Tossing and turning throughout the night, my scattered mind all over the place after the one–point loss, and imagining how our young players were feeling, I tried to focus on John Robert Wooden’s insightful words. I thought about effort and striving in knowing you made the effort to do your best to become the best that you are capable of becoming. It made such sense. And not only when talking of success on a sporting field – especially in a professional sporting environment – where, these days, winning is paramount, and losing is seen as a failure.

I thought of people who, to me, are perhaps the most successful. Those we know nothing about, who don’t appear in the newspapers, on television, or on social media. They are those who selflessly devote their time and energy to others: the volunteers and carers of the world; the people who, unafraid to face backlash, encourage us all to question our beliefs – and if necessary, to then change them in order to create a more humane and loving world.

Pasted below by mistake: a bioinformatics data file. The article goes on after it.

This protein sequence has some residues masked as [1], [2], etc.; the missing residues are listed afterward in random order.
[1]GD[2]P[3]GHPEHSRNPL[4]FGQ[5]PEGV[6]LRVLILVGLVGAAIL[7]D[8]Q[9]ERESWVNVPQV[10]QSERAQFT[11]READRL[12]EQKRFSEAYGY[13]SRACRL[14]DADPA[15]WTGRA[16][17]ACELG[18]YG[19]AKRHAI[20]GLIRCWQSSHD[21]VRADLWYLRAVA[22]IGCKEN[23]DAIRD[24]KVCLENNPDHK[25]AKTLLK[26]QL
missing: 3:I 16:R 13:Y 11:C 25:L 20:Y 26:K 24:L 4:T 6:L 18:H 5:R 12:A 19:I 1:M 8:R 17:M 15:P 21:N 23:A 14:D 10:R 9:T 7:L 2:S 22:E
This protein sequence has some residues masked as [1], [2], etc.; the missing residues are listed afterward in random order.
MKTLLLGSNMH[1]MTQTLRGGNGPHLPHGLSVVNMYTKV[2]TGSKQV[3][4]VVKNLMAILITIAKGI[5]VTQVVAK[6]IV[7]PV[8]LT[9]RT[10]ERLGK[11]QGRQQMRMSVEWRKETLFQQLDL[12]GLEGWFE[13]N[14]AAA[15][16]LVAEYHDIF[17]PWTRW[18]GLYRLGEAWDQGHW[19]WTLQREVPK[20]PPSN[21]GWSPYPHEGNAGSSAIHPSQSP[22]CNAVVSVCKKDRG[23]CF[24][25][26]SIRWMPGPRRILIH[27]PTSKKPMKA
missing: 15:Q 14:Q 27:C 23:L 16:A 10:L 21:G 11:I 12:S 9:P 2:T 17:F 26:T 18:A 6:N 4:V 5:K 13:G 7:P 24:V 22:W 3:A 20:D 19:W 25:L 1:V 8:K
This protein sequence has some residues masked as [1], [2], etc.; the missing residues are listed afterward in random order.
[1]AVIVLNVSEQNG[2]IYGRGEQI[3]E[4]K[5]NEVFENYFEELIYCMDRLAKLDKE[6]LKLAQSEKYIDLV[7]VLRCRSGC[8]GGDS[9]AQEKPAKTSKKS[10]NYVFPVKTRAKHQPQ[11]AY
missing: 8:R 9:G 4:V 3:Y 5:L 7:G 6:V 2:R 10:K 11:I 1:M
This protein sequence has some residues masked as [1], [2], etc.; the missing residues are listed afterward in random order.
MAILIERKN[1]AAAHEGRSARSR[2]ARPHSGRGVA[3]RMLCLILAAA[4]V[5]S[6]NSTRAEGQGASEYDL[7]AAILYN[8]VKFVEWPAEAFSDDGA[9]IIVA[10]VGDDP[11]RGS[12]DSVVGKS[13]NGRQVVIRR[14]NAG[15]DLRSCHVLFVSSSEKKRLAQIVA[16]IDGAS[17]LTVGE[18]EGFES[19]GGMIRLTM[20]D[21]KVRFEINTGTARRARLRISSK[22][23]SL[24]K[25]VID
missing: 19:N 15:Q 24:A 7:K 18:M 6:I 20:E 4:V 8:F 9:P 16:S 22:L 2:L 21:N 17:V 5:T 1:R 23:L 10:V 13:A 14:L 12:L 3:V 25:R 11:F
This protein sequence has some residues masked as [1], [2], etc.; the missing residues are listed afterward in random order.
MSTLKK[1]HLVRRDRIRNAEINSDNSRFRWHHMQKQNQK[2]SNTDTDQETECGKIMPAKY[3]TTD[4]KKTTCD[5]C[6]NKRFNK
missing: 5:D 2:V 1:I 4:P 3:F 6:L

I also tried to apply John Robert Wooden’s success to my footy team, and how, as young professional athletes, the players are putting in enormous effort and courage to do their best. They are striving to become the best that they can become.

What more can we ask of them?

At 4am I finally dozed off to sleep, with “Go the Mighty Bloods” at the forefront of my now–stilled mind.

About Jan Courtin

A Bloods tragic since first game at Lake Oval in 1948. Moved interstate to Sydney to be closer to beloved Swans in 1998. My book "My Lifelong Love Affair with the Swans" was launched by the Swans at their headquarters at the SCG in August 2016.